It’s just another reminder that commercial success can be virtually independent of talent, that the person next door may be miles above the constant stream of overexposed Disney brats, or most of the petulant narcissists you see on TV. The Wisdom Of Crowds may be real but it is easily manipulated by the hurricane of spin doctors we live among. Think for yourself…. and tell everyone you’re an icon in Gabon!

Sobriety test.

There’s a school of thought that the more you pay for something, the more you will think of it, even if it is the exact same item that you could have purchased more economically. This human trait is probably the underpinning of high fashion, art, music, food, and numerous other ‘branded’ goods. It’s irrational, but almost all of us are susceptible to this effect, at least in some realm of our lives.

Here’s a link to an article on Science Blogs where wine experts gave different opinions when served the same wines dressed up in different ways.

Despite the fact that they were actually being served the exact same wine, the experts gave the differently labeled bottles nearly opposite ratings. The grand cru was “agreeable, woody, complex, balanced and rounded,” while the vin du table was “weak, short, light, flat and faulty”. Forty experts said the wine with the fancy label was worth drinking, while only 12 said the cheap wine was.

What do you have an irrational preference for?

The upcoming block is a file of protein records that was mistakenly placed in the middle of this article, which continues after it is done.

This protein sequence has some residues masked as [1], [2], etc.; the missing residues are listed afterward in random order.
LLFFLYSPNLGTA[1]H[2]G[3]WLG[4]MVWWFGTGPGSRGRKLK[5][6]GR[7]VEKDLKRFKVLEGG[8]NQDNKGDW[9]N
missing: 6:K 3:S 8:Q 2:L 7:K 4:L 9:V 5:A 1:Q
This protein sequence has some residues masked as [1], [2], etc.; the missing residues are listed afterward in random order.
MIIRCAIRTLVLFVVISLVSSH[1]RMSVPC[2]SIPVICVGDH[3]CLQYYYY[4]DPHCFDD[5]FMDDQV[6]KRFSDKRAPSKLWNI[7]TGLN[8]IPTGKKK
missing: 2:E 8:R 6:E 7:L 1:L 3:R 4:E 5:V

Coffee craziness and hot steam.

Economists and stock analysts are always trying to place monetary values on abstract behaviours and ideals but here’s a great commentary about what you pay for when you go to Starbucks, or to one of its hipster overwhelmed competitors.

you are paying a vast premium for the heating of your milk — but not the milk itself. The main ingredient is a double shot of espresso, and that costs $1.85. My Starbucks doesn’t charge for a single pump of vanilla, so that’s free. And at the sugar-and-napkins counter, you can pour all the milk into your cup that you like. So that’s free, too.

The $1.37 premium is therefore just for the labor of steaming the milk, which takes about 20 seconds.

He makes the point that we do it for the shared experience, the imaginary sense of community. We’re all still savages around the campfire, trying to reinforce the survival bonds to our tribe. Here’s the link so you can read it in the author’s own words.

MSN Money – Starbucks’ genius blends community, caffeine

I raise my paper cup to you!

Music and the brain.

Wired has an interview with Oliver Sacks, author of Musicophilia: Tales of Music and the Brain about the experiences of different people in response to music. He has some amazing stories.